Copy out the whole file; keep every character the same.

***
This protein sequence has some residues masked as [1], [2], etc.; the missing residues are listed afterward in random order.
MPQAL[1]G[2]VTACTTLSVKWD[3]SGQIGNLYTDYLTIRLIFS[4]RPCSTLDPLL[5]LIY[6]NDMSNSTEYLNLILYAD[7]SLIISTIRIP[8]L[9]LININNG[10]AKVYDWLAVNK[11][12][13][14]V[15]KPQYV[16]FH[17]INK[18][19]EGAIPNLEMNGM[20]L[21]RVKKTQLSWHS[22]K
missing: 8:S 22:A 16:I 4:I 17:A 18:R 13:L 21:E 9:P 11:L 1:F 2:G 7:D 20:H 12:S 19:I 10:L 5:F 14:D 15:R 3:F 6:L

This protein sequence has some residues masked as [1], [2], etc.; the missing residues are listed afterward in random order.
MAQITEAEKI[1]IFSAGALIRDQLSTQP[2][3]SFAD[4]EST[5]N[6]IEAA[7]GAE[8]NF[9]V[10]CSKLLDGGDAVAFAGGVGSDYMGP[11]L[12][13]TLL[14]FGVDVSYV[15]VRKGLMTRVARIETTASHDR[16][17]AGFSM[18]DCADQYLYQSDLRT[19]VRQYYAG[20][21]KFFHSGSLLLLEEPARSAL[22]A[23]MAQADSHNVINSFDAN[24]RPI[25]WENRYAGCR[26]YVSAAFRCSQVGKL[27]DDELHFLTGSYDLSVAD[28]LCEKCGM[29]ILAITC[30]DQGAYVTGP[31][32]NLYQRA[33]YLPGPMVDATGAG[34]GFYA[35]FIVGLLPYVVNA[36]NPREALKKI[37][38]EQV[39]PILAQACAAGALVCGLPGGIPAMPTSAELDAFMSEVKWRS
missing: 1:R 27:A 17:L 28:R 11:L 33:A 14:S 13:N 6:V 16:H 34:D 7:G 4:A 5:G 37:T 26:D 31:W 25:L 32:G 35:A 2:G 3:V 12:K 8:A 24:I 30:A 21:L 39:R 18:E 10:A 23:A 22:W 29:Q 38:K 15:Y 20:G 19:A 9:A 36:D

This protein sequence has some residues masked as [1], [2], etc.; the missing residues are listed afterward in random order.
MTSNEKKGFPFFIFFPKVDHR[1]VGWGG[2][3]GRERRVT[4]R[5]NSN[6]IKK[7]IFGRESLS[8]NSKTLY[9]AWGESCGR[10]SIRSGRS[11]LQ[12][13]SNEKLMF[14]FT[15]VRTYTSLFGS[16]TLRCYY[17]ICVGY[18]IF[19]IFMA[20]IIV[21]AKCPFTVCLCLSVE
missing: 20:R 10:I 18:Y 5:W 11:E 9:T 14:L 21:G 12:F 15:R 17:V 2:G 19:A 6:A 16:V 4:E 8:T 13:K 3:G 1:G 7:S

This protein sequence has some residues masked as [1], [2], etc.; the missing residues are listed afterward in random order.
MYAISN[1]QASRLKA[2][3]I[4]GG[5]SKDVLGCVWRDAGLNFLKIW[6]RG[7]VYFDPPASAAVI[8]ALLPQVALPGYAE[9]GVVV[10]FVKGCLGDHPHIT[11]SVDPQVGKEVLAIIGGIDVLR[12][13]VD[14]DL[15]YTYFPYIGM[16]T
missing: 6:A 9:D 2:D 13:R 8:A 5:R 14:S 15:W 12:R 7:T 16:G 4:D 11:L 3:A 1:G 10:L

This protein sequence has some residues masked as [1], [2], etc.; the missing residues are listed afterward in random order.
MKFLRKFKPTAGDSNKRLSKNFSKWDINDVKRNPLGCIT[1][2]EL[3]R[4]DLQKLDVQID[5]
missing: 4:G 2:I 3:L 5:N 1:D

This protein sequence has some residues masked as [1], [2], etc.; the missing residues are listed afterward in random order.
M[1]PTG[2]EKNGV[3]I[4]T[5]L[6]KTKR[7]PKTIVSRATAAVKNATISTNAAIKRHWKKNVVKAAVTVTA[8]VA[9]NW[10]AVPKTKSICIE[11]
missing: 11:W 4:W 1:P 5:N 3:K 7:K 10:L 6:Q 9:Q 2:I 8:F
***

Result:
This protein sequence has some residues masked as [1], [2], etc.; the missing residues are listed afterward in random order.
MPQAL[1]G[2]VTACTTLSVKWD[3]SGQIGNLYTDYLTIRLIFS[4]RPCSTLDPLL[5]LIY[6]NDMSNSTEYLNLILYAD[7]SLIISTIRIP[8]L[9]LININNG[10]AKVYDWLAVNK[11][12][13][14]V[15]KPQYV[16]FH[17]INK[18][19]EGAIPNLEMNGM[20]L[21]RVKKTQLSWHS[22]K
missing: 8:S 22:A 16:I 4:I 17:A 18:R 13:L 21:E 9:P 11:L 1:F 2:G 7:D 20:H 12:S 19:I 10:L 5:F 14:D 15:R 3:F 6:L

This protein sequence has some residues masked as [1], [2], etc.; the missing residues are listed afterward in random order.
MAQITEAEKI[1]IFSAGALIRDQLSTQP[2][3]SFAD[4]EST[5]N[6]IEAA[7]GAE[8]NF[9]V[10]CSKLLDGGDAVAFAGGVGSDYMGP[11]L[12][13]TLL[14]FGVDVSYV[15]VRKGLMTRVARIETTASHDR[16][17]AGFSM[18]DCADQYLYQSDLRT[19]VRQYYAG[20][21]KFFHSGSLLLLEEPARSAL[22]A[23]MAQADSHNVINSFDAN[24]RPI[25]WENRYAGCR[26]YVSAAFRCSQVGKL[27]DDELHFLTGSYDLSVAD[28]LCEKCGM[29]ILAITC[30]DQGAYVTGP[31][32]NLYQRA[33]YLPGPMVDATGAG[34]GFYA[35]FIVGLLPYVVNA[36]NPREALKKI[37][38]EQV[39]PILAQACAAGALVCGLPGGIPAMPTSAELDAFMSEVKWRS
missing: 1:R 27:A 17:L 28:R 11:L 33:A 14:S 13:N 6:V 16:H 34:D 7:G 4:A 5:G 37:T 26:D 31:W 25:L 32:G 35:A 2:G 3:V 12:K 8:A 24:I 30:A 21:L 39:R 18:E 10:A 23:A 22:W 29:Q 38:K 15:Y 20:G 19:A 9:A 36:D

This protein sequence has some residues masked as [1], [2], etc.; the missing residues are listed afterward in random order.
MTSNEKKGFPFFIFFPKVDHR[1]VGWGG[2][3]GRERRVT[4]R[5]NSN[6]IKK[7]IFGRESLS[8]NSKTLY[9]AWGESCGR[10]SIRSGRS[11]LQ[12][13]SNEKLMF[14]FT[15]VRTYTSLFGS[16]TLRCYY[17]ICVGY[18]IF[19]IFMA[20]IIV[21]AKCPFTVCLCLSVE
missing: 20:R 10:I 18:Y 5:W 11:E 9:T 14:L 21:G 12:F 15:R 17:V 2:G 19:A 6:A 16:V 4:E 8:T 13:K 3:G 1:G 7:S

This protein sequence has some residues masked as [1], [2], etc.; the missing residues are listed afterward in random order.
MYAISN[1]QASRLKA[2][3]I[4]GG[5]SKDVLGCVWRDAGLNFLKIW[6]RG[7]VYFDPPASAAVI[8]ALLPQVALPGYAE[9]GVVV[10]FVKGCLGDHPHIT[11]SVDPQVGKEVLAIIGGIDVLR[12][13]VD[14]DL[15]YTYFPYIGM[16]T
missing: 6:A 9:D 2:D 13:R 8:A 5:R 14:S 15:W 12:R 7:T 16:G 4:D 11:L 3:A 1:G 10:L

This protein sequence has some residues masked as [1], [2], etc.; the missing residues are listed afterward in random order.
MKFLRKFKPTAGDSNKRLSKNFSKWDINDVKRNPLGCIT[1][2]EL[3]R[4]DLQKLDVQID[5]
missing: 4:G 2:I 3:L 5:N 1:D

This protein sequence has some residues masked as [1], [2], etc.; the missing residues are listed afterward in random order.
M[1]PTG[2]EKNGV[3]I[4]T[5]L[6]KTKR[7]PKTIVSRATAAVKNATISTNAAIKRHWKKNVVKAAVTVTA[8]VA[9]NW[10]AVPKTKSICIE[11]
missing: 11:W 4:W 1:P 5:N 3:K 7:K 10:L 6:Q 9:Q 2:I 8:F